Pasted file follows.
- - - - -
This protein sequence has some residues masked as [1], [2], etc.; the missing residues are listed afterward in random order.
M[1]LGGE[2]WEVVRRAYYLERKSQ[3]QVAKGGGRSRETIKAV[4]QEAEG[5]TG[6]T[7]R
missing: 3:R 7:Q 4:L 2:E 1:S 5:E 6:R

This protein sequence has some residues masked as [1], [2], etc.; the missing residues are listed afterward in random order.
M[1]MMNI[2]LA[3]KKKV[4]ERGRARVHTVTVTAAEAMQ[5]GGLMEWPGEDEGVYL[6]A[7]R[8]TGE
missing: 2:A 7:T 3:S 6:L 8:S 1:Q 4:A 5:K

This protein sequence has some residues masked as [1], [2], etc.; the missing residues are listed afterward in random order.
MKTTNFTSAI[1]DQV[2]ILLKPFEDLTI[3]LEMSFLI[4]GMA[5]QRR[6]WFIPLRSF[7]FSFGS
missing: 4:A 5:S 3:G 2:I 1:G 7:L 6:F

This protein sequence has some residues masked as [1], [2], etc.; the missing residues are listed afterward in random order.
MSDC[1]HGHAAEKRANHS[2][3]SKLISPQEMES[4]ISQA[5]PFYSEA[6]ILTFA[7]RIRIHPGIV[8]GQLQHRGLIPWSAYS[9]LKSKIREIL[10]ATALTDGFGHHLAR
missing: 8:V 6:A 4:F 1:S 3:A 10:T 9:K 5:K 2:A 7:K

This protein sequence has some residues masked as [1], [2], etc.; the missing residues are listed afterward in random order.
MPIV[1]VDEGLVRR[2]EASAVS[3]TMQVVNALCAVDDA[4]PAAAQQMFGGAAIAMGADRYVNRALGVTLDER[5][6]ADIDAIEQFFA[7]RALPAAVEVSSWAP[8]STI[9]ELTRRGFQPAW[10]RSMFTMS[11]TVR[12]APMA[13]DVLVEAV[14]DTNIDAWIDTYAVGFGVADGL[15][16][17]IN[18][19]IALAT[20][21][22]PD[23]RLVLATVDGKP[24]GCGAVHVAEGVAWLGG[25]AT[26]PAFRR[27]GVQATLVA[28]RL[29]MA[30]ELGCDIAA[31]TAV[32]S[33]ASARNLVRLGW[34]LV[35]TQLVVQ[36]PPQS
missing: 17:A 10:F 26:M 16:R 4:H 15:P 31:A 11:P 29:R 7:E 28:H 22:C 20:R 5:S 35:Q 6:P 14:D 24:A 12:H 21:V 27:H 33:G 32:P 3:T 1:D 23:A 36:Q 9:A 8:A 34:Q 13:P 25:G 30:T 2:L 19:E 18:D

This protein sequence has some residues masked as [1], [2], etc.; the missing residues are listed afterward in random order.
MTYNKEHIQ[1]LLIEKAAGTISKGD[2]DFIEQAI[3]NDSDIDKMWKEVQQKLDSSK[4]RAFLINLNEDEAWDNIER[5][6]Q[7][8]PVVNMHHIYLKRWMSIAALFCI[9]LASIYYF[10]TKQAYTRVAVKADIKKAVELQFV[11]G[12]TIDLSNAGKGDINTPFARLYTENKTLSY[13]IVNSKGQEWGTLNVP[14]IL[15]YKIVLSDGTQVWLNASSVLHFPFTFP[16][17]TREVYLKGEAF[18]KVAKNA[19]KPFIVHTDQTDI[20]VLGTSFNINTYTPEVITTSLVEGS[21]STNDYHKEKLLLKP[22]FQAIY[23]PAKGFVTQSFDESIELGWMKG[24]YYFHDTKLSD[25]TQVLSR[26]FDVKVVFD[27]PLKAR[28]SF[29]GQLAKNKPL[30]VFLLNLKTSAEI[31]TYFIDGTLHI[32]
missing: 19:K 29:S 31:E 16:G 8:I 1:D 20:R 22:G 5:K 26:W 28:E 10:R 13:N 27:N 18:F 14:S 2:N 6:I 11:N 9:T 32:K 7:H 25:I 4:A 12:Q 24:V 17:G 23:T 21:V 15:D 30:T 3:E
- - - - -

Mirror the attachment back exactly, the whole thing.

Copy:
This protein sequence has some residues masked as [1], [2], etc.; the missing residues are listed afterward in random order.
M[1]LGGE[2]WEVVRRAYYLERKSQ[3]QVAKGGGRSRETIKAV[4]QEAEG[5]TG[6]T[7]R
missing: 3:R 7:Q 4:L 2:E 1:S 5:E 6:R

This protein sequence has some residues masked as [1], [2], etc.; the missing residues are listed afterward in random order.
M[1]MMNI[2]LA[3]KKKV[4]ERGRARVHTVTVTAAEAMQ[5]GGLMEWPGEDEGVYL[6]A[7]R[8]TGE
missing: 2:A 7:T 3:S 6:L 8:S 1:Q 4:A 5:K

This protein sequence has some residues masked as [1], [2], etc.; the missing residues are listed afterward in random order.
MKTTNFTSAI[1]DQV[2]ILLKPFEDLTI[3]LEMSFLI[4]GMA[5]QRR[6]WFIPLRSF[7]FSFGS
missing: 4:A 5:S 3:G 2:I 1:G 7:L 6:F

This protein sequence has some residues masked as [1], [2], etc.; the missing residues are listed afterward in random order.
MSDC[1]HGHAAEKRANHS[2][3]SKLISPQEMES[4]ISQA[5]PFYSEA[6]ILTFA[7]RIRIHPGIV[8]GQLQHRGLIPWSAYS[9]LKSKIREIL[10]ATALTDGFGHHLAR
missing: 8:V 6:A 4:F 1:S 3:A 10:T 9:K 5:K 2:A 7:K

This protein sequence has some residues masked as [1], [2], etc.; the missing residues are listed afterward in random order.
MPIV[1]VDEGLVRR[2]EASAVS[3]TMQVVNALCAVDDA[4]PAAAQQMFGGAAIAMGADRYVNRALGVTLDER[5][6]ADIDAIEQFFA[7]RALPAAVEVSSWAP[8]STI[9]ELTRRGFQPAW[10]RSMFTMS[11]TVR[12]APMA[13]DVLVEAV[14]DTNIDAWIDTYAVGFGVADGL[15][16][17]IN[18][19]IALAT[20][21][22]PD[23]RLVLATVDGKP[24]GCGAVHVAEGVAWLGG[25]AT[26]PAFRR[27]GVQATLVA[28]RL[29]MA[30]ELGCDIAA[31]TAV[32]S[33]ASARNLVRLGW[34]LV[35]TQLVVQ[36]PPQS
missing: 17:A 10:F 26:M 16:R 4:H 15:P 31:A 11:P 29:R 7:E 28:H 22:C 20:R 5:S 35:Q 6:P 14:D 24:A 12:H 21:V 27:H 33:G 32:P 3:T 1:D 23:A 36:Q 9:A 8:A 34:Q 13:P 25:G 30:T 2:L 19:E 18:D

This protein sequence has some residues masked as [1], [2], etc.; the missing residues are listed afterward in random order.
MTYNKEHIQ[1]LLIEKAAGTISKGD[2]DFIEQAI[3]NDSDIDKMWKEVQQKLDSSK[4]RAFLINLNEDEAWDNIER[5][6]Q[7][8]PVVNMHHIYLKRWMSIAALFCI[9]LASIYYF[10]TKQAYTRVAVKADIKKAVELQFV[11]G[12]TIDLSNAGKGDINTPFARLYTENKTLSY[13]IVNSKGQEWGTLNVP[14]IL[15]YKIVLSDGTQVWLNASSVLHFPFTFP[16][17]TREVYLKGEAF[18]KVAKNA[19]KPFIVHTDQTDI[20]VLGTSFNINTYTPEVITTSLVEGS[21]STNDYHKEKLLLKP[22]FQAIY[23]PAKGFVTQSFDESIELGWMKG[24]YYFHDTKLSD[25]TQVLSR[26]FDVKVVFD[27]PLKAR[28]SF[29]GQLAKNKPL[30]VFLLNLKTSAEI[31]TYFIDGTLHI[32]
missing: 19:K 29:S 31:E 16:G 8:I 1:D 20:R 22:G 5:K 26:W 28:E 10:R 13:N 27:N 18:F 14:S 2:N 6:I 11:N 9:T 32:K 7:H 25:I 4:A 12:Q 24:V 17:G 23:T 21:V 15:D 30:T 3:E